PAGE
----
I’ve always been a rabid reader, right from childhood. For 2019, I set a personal goal to read 250 books, and having finished number 176 yesterday, I’m right on schedule. When I talk to friends and colleagues about reading, I often hear, “I’m just not a reader” or “I wish I read more” or “I can’t ever find the time to read”. I’m constantly encouraging others to read more, because in addition to being a great mental escape, it’s good for your brain, decreases stress levels, and improves communication skills (for more on the benefits of regular reading, check out this article from Lifehack).
The first step to reading more is to get your hands on something that appeals to you. You might think that with all the reading I do, I don’t have any trouble finding great books. I wish that were the case, but burning through books so fast means I’m constantly on the hunt. With so many options, finding the right one for you can be really daunting. However, it’s completely doable:
Step One: Figure Out What You Like
Reading is going to be more interesting if you follow your interests. I read mostly fiction, but I do keep an eye out for nonfiction about things that genuinely engage me. Are you a movie fan? Consider a biography of a favorite director, a book or article going behind the scenes of a favorite film, or maybe a book about cinema history. If you watched a documentary or took part in a conversation on a topic that piqued your interest, dig a little deeper on the subject. I’m a longtime circus fan, and that interest has led me to read a lot about circus and carnival history (which, by the way, is a fascinating subject). If you’re looking for a starting point, try a collection of essays (I frequently recommend Malcolm Gladwell’s What the Dog Saw, which has engaging examinations of topics ranging from advertising to condiments to the difference between choking and panicking). You can also look for biographies of people you admire, self improvement books on things you want to change in your life, or books on your professional field.
Focusing on your interests also helps when selecting fiction. My aforementioned interest in the circus led me to Sara Gruen’s Water for Elephants, one of my favorite books of all time, Erin Morgenstern’s The Night Circus, which has some of the most beautiful writing I’ve ever encountered, and even Stephen King’s Joyland, which is actually about an amusement park but had some of the same ambiance. Outside of the circus connection, these books have very little in common, but I thoroughly enjoyed all three. In fiction, you can also focus on genre. What kinds of stories do you like? Romance? Science fiction? Fantasy? Horror? Military fiction? Historical fiction? Another genre entirely? A genre based search is a great way to find books that will appeal to your personal taste. If you aren’t a big reader, start with movies. The kinds of films you really enjoy will help point you towards the kinds of books that will hold your attention. My dad, who isn’t a huge reader, enjoyed watching Jack Reacher so much that he read the entire series-more than 20 books. After that, he went looking for similar thrillers and discovered a lot of other authors. A friend of mine enjoys romantic comedies, so she got into chick lit.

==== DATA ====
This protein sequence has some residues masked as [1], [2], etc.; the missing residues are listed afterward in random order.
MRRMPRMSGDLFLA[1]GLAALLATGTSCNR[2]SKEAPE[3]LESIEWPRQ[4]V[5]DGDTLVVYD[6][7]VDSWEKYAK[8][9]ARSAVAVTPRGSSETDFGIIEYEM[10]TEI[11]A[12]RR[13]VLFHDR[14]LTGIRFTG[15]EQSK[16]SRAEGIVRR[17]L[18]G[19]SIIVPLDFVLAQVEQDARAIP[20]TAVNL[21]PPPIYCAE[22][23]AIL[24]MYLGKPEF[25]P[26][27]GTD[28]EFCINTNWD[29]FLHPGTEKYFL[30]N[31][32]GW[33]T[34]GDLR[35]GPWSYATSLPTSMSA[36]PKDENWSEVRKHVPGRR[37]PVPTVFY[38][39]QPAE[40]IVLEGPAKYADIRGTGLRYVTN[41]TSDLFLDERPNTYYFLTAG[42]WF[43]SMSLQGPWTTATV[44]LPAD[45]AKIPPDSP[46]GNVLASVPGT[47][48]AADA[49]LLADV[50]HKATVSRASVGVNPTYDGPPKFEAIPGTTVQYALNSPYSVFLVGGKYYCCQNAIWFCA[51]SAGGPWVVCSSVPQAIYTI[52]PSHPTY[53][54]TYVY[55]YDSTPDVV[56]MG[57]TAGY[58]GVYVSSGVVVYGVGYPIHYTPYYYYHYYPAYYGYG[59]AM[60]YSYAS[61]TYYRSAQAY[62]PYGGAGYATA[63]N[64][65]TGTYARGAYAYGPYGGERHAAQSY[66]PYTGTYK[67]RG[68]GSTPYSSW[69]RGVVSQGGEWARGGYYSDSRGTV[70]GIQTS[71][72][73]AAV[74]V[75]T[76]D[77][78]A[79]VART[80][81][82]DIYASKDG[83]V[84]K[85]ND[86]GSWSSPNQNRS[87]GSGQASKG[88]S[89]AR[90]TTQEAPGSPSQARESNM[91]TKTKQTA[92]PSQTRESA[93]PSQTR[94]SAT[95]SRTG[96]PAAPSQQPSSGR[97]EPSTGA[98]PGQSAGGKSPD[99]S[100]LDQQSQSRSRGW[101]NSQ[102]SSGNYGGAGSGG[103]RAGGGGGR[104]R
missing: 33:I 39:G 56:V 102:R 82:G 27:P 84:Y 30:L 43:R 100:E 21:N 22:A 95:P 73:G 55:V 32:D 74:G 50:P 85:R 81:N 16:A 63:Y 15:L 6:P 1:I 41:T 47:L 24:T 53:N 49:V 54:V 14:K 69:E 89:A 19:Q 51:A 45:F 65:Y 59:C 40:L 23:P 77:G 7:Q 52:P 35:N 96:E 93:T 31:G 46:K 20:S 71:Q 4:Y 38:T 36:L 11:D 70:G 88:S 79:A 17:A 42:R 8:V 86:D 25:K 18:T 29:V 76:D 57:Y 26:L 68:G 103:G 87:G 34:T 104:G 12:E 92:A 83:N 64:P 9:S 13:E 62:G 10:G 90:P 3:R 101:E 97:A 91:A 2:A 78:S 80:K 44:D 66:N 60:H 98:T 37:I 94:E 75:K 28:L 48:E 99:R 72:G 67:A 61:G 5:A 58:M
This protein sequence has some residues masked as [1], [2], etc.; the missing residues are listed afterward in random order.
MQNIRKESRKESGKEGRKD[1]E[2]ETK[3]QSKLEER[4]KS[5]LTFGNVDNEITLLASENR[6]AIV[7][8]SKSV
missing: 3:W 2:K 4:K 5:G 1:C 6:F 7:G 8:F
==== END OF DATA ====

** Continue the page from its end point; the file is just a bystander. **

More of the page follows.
Step Two: Find the Book
Ok, so you know what kind of book you want. Now how do you find it? There are lots of ways to hunt down that perfect title, including:
- Visit a library or bookstore. Wander the aisles or go straight to your preferred genre section. Pick up what catches your eye, read the blurb, and flip through. Talk to librarians and employees and get their recommendations. Browsing an online bookstore or library site also works, but be sure to read the sample before you make a purchase.
- Web resources. Goodreads let you browse titles and reviews in several ways, including genre, or you can check out their lists (one of my favorite features) to see collection of books that fit a particular interest. If you sign up for an account and enter things you’ve read and a start rating, the site gives you personalized recommendations. I also really like What Should I Read Next, where you enter a title or author you enjoy and receive suggestions for other titles.
- Get personal recommendations. If you know someone who’s a reader, ask him or her for suggestions. Be sure to specify your interests, so you don’t end up hearing all about a book you’ll never want to read.
- Check out book blogs. I follow quite a few, and other people’s reviews often point me towards books I might have missed, or help me determine whether or not a book is for me. For example, I had no intention of reading City of Girls until Kristin’s review changed my mind, and Beth and I share so many of the same tastes that a recommendation from her is as good as gold.
- Keep an eye on the bestseller lists and look for titles that appeal to you.
So go find your next great read, and on the next post we’ll talk about finding the time to read it.
Read any good books lately? What’s on your interest list? Facing any reading hurdles?